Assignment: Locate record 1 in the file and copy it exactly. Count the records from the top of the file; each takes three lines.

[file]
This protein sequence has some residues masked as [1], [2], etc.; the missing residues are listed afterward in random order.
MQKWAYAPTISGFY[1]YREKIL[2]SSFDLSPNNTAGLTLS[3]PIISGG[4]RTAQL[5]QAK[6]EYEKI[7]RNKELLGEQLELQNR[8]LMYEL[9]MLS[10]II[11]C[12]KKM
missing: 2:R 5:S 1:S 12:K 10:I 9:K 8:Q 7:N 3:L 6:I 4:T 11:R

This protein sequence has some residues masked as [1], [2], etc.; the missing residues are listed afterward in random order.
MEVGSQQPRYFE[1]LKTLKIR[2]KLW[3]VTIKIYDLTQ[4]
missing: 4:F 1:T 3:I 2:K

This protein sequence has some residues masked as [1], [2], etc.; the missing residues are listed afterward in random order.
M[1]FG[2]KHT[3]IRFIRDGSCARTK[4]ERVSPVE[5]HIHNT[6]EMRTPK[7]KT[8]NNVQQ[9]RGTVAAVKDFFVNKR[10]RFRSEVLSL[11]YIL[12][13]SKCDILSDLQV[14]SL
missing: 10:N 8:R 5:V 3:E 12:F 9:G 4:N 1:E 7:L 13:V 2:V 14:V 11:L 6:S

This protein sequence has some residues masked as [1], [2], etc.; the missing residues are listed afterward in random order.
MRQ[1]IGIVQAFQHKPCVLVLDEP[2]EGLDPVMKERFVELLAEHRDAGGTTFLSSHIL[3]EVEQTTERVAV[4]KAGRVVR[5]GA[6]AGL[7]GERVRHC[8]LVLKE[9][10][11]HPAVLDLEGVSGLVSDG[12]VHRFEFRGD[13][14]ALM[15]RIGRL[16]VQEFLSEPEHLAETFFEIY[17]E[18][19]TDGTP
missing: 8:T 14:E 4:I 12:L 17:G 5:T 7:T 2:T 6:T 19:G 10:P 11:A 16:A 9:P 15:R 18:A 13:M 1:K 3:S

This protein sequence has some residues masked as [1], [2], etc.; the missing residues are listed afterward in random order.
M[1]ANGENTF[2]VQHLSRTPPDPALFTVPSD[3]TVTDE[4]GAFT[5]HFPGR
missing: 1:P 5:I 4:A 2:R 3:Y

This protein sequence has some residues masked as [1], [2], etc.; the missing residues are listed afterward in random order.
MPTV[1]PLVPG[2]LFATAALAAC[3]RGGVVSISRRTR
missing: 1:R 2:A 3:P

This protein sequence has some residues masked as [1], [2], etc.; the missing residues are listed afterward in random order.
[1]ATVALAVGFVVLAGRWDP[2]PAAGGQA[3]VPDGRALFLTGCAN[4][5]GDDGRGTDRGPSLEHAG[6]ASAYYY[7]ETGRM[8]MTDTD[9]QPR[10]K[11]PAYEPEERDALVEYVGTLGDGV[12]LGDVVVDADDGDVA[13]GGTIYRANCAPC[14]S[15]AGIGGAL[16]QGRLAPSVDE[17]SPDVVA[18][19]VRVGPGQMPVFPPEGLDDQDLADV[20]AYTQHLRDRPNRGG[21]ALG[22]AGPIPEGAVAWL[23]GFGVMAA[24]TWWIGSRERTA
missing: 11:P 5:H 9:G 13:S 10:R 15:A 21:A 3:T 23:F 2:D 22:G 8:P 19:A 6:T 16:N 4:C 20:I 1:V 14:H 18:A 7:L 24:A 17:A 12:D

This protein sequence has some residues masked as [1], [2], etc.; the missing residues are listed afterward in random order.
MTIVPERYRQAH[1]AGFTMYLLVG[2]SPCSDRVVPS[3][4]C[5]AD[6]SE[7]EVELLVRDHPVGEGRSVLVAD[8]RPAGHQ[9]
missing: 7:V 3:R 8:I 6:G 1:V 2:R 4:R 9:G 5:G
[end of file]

This protein sequence has some residues masked as [1], [2], etc.; the missing residues are listed afterward in random order.
MQKWAYAPTISGFY[1]YREKIL[2]SSFDLSPNNTAGLTLS[3]PIISGG[4]RTAQL[5]QAK[6]EYEKI[7]RNKELLGEQLELQNR[8]LMYEL[9]MLS[10]II[11]C[12]KKM
missing: 2:R 5:S 1:S 12:K 10:I 9:K 8:Q 7:N 3:L 6:I 4:T 11:R